Taxonomy of Rhododendrons
Rhododendron ABC's #4
By now, with 3 Rhododendron ABC's under our figurative belts, it is time to bear down and really try to find out how taxonomistshave divided our large and delightfully diverse Genus into groups or related species, so that one has at least a fighting chance of identifying and naming a specimen with which one is not familiar. (Don't give up, the whole subject is complex and authorities are still not completely satisfied that they can agree with each other!)
I will try to review what is now known and leave it at that. I then promise to shift to cultural requirements, siting of plants, pest control, pruning, etc.
It must be remembered that the modern general botanical naming system has been based on the scheme first proposed by Linnaeus about 200 years ago. This so-called natural system is based on the study of many traits but, in the main, is based on the reproductive nature of the plants collected in the wild. In so doing, taxonomists have come to arrange plant families in a natural order starting with those with 'primitive' traits and on to higher and more developed plants that have resulted from the passing of many, many thousands of generations. This system has worked well and there are now available numerous taxonomic 'keys' that allow one to identify pretty well most floral species found in the wild.
Nature, however, being sublimely indifferent to most human foibles, has presented us with some really tough classification problems with certain flowering plant families and genera by forming hundreds of species that are recognizably related, but which are obviously truly separate entities and are entitled to their own specific names. So it is with the Genus Rhododendron.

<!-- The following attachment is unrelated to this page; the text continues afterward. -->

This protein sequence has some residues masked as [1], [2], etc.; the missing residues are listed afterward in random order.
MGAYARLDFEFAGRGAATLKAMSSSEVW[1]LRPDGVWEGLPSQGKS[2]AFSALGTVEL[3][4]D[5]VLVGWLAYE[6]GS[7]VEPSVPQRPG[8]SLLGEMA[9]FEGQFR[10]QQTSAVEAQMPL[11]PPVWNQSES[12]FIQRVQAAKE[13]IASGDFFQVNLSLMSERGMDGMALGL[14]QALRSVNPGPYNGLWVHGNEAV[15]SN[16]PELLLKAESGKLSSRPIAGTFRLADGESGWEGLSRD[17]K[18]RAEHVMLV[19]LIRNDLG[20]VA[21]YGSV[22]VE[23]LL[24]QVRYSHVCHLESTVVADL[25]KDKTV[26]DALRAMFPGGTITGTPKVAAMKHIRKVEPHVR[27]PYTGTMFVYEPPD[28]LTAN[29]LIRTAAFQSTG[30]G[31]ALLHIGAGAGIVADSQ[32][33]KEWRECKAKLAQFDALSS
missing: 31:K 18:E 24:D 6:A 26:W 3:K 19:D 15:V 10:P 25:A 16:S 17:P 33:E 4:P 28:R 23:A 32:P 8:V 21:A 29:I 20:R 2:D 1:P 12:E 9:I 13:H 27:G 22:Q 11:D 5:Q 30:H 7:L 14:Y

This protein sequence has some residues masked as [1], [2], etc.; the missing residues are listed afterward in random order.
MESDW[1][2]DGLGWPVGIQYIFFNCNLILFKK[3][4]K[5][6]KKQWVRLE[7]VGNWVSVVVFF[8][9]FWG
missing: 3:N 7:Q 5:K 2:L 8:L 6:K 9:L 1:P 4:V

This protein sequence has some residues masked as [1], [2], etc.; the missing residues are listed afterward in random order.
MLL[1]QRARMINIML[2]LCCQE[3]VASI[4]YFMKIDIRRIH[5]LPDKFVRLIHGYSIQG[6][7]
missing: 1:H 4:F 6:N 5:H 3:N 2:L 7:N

Until about 100 years ago, there was no real problem. Only a handful of rhododendron species were known and their identification was easy. Then came a period of the 'plant explorers'. Scores of obviously new species were collected by each exploration expedition and were sent back to herbaria (places that maintain collections of plant specimens for research and reference).
Most of the new collections were sent to herbaria in the UK In order to maintain some logical and systematic control, Balfourdevised what be called the series concept. Almost (but not quite) arbitrarily, Balfour divided the RhododendronGenus into some forty or so series, each named for a species which he felt was representative of each series. Then, by comparing vegetative traits, lie was able to assign species to their appropriate series based on their apparent affinities.
This scheme worked surprisingly well and it has endured even though it was not a natural, Linnean-type system. The series concept is still widely used by enthusiasts and one often sees references assigning a certain species based on its general resemblance to the key species of the series.
Certain taxonomists have come to believe that the Balfourian system is too artificial and too simplistic. Starting with Dr. Sleumer in the Netherlands, newer and more systematic schemes have now been devised and these are becoming more and more accepted. A complete description of the development of the newer systems is beyond the scope of our discussions, but in the next ABC's a short summary of the modern divisions of the Genus will be attempted.
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